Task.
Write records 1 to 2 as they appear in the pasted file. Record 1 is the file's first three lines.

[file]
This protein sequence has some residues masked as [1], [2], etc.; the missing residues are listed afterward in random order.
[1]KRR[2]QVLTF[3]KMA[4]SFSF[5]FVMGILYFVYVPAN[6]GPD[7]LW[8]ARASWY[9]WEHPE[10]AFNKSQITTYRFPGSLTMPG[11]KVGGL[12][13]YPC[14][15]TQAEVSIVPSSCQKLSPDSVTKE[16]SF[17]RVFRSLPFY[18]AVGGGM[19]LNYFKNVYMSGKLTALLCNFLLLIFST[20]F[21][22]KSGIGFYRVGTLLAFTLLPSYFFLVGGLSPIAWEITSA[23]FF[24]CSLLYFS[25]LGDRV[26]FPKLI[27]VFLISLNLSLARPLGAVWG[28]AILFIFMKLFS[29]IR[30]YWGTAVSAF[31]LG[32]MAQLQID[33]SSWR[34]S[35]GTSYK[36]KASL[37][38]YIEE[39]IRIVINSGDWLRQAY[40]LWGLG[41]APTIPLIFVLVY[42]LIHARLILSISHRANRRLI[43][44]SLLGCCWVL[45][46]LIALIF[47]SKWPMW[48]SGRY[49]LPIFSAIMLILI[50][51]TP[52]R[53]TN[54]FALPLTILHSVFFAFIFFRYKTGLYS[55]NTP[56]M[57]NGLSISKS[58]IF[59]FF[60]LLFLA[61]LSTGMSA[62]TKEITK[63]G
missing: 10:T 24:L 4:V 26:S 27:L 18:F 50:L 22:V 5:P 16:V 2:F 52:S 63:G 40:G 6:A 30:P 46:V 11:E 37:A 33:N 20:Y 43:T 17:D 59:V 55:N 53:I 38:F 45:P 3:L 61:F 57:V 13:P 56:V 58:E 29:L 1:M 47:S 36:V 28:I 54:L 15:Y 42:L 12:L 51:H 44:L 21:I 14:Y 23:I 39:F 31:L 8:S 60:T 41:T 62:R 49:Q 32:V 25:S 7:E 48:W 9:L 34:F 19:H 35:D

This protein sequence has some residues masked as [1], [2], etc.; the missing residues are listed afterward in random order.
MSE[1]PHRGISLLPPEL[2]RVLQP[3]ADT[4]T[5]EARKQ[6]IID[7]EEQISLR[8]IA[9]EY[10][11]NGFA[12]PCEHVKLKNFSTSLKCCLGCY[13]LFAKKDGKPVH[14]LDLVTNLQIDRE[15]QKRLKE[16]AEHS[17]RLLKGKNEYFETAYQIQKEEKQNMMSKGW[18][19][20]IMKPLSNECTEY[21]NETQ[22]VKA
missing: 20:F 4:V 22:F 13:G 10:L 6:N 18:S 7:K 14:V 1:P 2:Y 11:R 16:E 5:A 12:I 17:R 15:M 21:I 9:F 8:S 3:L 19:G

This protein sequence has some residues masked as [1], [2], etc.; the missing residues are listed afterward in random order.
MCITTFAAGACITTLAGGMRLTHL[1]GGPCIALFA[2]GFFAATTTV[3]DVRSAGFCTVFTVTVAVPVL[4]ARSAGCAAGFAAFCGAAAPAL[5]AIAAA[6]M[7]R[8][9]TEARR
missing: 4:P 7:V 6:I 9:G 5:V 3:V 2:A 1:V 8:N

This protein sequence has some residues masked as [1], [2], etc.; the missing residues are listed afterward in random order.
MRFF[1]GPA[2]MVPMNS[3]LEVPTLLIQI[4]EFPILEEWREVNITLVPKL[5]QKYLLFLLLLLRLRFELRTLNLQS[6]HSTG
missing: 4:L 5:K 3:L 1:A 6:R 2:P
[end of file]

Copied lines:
This protein sequence has some residues masked as [1], [2], etc.; the missing residues are listed afterward in random order.
[1]KRR[2]QVLTF[3]KMA[4]SFSF[5]FVMGILYFVYVPAN[6]GPD[7]LW[8]ARASWY[9]WEHPE[10]AFNKSQITTYRFPGSLTMPG[11]KVGGL[12][13]YPC[14][15]TQAEVSIVPSSCQKLSPDSVTKE[16]SF[17]RVFRSLPFY[18]AVGGGM[19]LNYFKNVYMSGKLTALLCNFLLLIFST[20]F[21][22]KSGIGFYRVGTLLAFTLLPSYFFLVGGLSPIAWEITSA[23]FF[24]CSLLYFS[25]LGDRV[26]FPKLI[27]VFLISLNLSLARPLGAVWG[28]AILFIFMKLFS[29]IR[30]YWGTAVSAF[31]LG[32]MAQLQID[33]SSWR[34]S[35]GTSYK[36]KASL[37][38]YIEE[39]IRIVINSGDWLRQAY[40]LWGLG[41]APTIPLIFVLVY[42]LIHARLILSISHRANRRLI[43][44]SLLGCCWVL[45][46]LIALIF[47]SKWPMW[48]SGRY[49]LPIFSAIMLILI[50][51]TP[52]R[53]TN[54]FALPLTILHSVFFAFIFFRYKTGLYS[55]NTP[56]M[57]NGLSISKS[58]IF[59]FF[60]LLFLA[61]LSTGMSA[62]TKEITK[63]G
missing: 10:T 24:L 4:V 26:S 27:L 18:F 50:L 22:V 5:P 16:V 2:F 52:S 63:G 40:G 6:A 30:P 46:V 11:E 37:A 33:N 20:Y 43:T 17:D 59:V 55:N 53:I 38:F 45:P 3:L 61:F 57:V 13:P 56:V 58:E 29:L 1:M 47:S 36:V 28:I 54:L 15:Y 42:L 12:L 51:H 44:L 21:I 14:Y 23:I 39:F 31:L 8:S 60:T 41:T 62:R 49:Q 32:V 25:S 7:E 48:W 9:L 34:F 19:H 35:D

This protein sequence has some residues masked as [1], [2], etc.; the missing residues are listed afterward in random order.
MSE[1]PHRGISLLPPEL[2]RVLQP[3]ADT[4]T[5]EARKQ[6]IID[7]EEQISLR[8]IA[9]EY[10][11]NGFA[12]PCEHVKLKNFSTSLKCCLGCY[13]LFAKKDGKPVH[14]LDLVTNLQIDRE[15]QKRLKE[16]AEHS[17]RLLKGKNEYFETAYQIQKEEKQNMMSKGW[18][19][20]IMKPLSNECTEY[21]NETQ[22]VKA
missing: 20:F 4:V 22:F 13:G 10:L 6:N 18:S 7:K 14:V 1:P 2:Y 11:R 16:E 5:A 12:I 17:R 15:M 21:I 9:F 8:S 3:L 19:G